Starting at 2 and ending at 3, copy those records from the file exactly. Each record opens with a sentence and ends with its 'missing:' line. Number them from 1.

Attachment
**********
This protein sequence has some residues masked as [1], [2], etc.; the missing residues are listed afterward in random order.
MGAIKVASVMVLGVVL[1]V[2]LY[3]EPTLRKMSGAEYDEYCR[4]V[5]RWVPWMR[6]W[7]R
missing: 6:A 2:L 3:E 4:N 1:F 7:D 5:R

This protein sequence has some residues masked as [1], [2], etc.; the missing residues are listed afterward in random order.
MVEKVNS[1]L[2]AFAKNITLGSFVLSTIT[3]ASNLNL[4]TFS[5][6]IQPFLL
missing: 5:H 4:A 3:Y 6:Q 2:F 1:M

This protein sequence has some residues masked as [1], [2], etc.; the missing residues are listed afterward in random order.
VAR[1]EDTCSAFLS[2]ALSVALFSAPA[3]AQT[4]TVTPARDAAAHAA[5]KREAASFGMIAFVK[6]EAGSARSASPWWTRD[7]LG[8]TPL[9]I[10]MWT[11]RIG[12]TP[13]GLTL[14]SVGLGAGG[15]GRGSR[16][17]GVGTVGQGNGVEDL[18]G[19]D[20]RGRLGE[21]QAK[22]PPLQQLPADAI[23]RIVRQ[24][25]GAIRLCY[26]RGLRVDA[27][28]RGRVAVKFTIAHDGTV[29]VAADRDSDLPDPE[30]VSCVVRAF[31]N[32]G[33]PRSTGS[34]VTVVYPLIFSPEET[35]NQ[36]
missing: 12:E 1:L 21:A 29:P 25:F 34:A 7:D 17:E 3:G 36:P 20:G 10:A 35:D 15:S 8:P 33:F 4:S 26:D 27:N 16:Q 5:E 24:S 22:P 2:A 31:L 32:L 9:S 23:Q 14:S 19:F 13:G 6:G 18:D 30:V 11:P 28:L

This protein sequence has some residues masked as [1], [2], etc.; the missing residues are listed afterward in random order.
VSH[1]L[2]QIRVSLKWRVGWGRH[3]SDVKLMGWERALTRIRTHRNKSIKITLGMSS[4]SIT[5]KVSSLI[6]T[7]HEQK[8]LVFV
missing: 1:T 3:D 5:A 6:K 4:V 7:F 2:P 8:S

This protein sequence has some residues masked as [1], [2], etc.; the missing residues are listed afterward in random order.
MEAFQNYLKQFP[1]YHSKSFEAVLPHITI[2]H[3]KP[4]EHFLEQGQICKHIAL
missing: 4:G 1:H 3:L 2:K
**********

This protein sequence has some residues masked as [1], [2], etc.; the missing residues are listed afterward in random order.
MVEKVNS[1]L[2]AFAKNITLGSFVLSTIT[3]ASNLNL[4]TFS[5][6]IQPFLL
missing: 5:H 4:A 3:Y 6:Q 2:F 1:M

This protein sequence has some residues masked as [1], [2], etc.; the missing residues are listed afterward in random order.
VAR[1]EDTCSAFLS[2]ALSVALFSAPA[3]AQT[4]TVTPARDAAAHAA[5]KREAASFGMIAFVK[6]EAGSARSASPWWTRD[7]LG[8]TPL[9]I[10]MWT[11]RIG[12]TP[13]GLTL[14]SVGLGAGG[15]GRGSR[16][17]GVGTVGQGNGVEDL[18]G[19]D[20]RGRLGE[21]QAK[22]PPLQQLPADAI[23]RIVRQ[24][25]GAIRLCY[26]RGLRVDA[27][28]RGRVAVKFTIAHDGTV[29]VAADRDSDLPDPE[30]VSCVVRAF[31]N[32]G[33]PRSTGS[34]VTVVYPLIFSPEET[35]NQ[36]
missing: 12:E 1:L 21:A 29:P 25:F 34:A 7:D 17:E 3:G 36:P 20:G 10:A 35:D 15:S 8:P 33:F 4:S 26:D 27:N 16:Q 5:E 24:S 22:P 2:A 31:L 32:L 9:S 23:Q 14:S 19:F 13:G 6:G 18:D 30:V 11:P 28:L